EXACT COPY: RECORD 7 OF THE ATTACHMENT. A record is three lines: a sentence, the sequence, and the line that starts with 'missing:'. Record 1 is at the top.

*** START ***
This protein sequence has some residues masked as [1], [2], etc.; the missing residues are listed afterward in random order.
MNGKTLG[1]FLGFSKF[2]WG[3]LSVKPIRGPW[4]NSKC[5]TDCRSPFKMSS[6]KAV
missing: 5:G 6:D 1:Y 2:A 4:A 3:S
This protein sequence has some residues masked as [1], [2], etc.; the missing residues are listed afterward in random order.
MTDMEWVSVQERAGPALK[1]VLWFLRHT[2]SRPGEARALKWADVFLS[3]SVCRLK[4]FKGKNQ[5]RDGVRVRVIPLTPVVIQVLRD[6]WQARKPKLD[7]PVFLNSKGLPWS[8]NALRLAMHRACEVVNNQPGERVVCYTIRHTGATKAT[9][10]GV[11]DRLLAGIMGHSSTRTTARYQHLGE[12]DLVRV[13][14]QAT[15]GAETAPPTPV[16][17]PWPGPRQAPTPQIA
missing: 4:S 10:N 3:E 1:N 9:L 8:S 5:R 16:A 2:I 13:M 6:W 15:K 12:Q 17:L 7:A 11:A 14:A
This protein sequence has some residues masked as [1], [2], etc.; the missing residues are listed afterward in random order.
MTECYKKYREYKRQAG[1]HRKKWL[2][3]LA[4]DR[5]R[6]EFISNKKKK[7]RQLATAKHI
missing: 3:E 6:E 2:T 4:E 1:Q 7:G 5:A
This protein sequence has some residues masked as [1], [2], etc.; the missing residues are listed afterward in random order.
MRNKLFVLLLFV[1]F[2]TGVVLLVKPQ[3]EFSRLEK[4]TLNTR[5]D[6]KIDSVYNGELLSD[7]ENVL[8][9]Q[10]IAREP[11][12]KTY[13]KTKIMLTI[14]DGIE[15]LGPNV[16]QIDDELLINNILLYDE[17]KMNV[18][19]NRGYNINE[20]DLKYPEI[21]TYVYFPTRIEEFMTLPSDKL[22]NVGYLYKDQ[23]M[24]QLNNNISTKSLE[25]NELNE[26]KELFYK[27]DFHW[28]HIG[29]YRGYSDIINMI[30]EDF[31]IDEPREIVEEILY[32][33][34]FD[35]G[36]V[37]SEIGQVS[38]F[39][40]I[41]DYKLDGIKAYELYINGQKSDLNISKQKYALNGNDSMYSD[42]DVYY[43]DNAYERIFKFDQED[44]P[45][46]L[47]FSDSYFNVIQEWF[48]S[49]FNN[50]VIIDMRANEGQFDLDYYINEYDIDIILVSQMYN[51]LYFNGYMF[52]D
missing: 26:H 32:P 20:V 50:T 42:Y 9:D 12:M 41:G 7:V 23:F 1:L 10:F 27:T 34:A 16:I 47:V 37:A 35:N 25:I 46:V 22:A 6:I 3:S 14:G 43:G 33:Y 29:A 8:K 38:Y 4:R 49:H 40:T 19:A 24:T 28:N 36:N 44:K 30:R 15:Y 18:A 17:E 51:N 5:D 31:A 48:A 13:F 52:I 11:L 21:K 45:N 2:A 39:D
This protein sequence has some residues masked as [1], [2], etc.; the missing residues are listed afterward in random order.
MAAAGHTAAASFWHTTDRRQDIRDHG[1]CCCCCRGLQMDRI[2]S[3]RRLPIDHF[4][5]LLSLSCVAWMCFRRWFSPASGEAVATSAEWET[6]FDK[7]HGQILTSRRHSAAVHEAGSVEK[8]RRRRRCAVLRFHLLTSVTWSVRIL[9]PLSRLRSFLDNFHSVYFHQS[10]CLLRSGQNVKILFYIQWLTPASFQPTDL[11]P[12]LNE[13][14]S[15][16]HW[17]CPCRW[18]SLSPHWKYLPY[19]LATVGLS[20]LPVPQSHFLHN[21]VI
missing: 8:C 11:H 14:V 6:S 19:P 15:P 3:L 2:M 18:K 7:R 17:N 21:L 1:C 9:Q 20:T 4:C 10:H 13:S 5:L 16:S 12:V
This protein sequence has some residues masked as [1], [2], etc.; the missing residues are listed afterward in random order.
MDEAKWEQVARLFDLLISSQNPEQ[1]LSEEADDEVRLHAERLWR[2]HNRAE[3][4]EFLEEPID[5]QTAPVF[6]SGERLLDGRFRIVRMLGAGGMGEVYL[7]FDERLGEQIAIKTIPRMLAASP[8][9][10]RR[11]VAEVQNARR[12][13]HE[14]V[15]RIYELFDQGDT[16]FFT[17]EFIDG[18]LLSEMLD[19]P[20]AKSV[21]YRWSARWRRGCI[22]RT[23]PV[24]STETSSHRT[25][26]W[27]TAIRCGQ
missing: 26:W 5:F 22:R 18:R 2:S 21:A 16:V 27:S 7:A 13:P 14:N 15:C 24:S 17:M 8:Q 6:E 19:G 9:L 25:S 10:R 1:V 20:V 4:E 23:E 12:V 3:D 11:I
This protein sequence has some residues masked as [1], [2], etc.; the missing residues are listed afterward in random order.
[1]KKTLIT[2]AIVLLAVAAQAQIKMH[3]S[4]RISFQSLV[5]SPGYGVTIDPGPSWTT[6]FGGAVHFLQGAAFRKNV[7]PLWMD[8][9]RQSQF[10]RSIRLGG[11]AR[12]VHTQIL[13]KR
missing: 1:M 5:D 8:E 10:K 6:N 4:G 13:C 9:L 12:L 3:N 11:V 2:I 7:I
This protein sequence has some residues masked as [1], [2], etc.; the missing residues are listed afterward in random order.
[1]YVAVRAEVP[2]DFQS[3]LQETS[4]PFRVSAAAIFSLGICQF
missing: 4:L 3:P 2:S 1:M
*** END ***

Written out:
This protein sequence has some residues masked as [1], [2], etc.; the missing residues are listed afterward in random order.
[1]KKTLIT[2]AIVLLAVAAQAQIKMH[3]S[4]RISFQSLV[5]SPGYGVTIDPGPSWTT[6]FGGAVHFLQGAAFRKNV[7]PLWMD[8][9]RQSQF[10]RSIRLGG[11]AR[12]VHTQIL[13]KR
missing: 1:M 5:D 8:E 10:K 6:N 4:G 13:C 9:L 12:L 3:N 11:V 2:I 7:I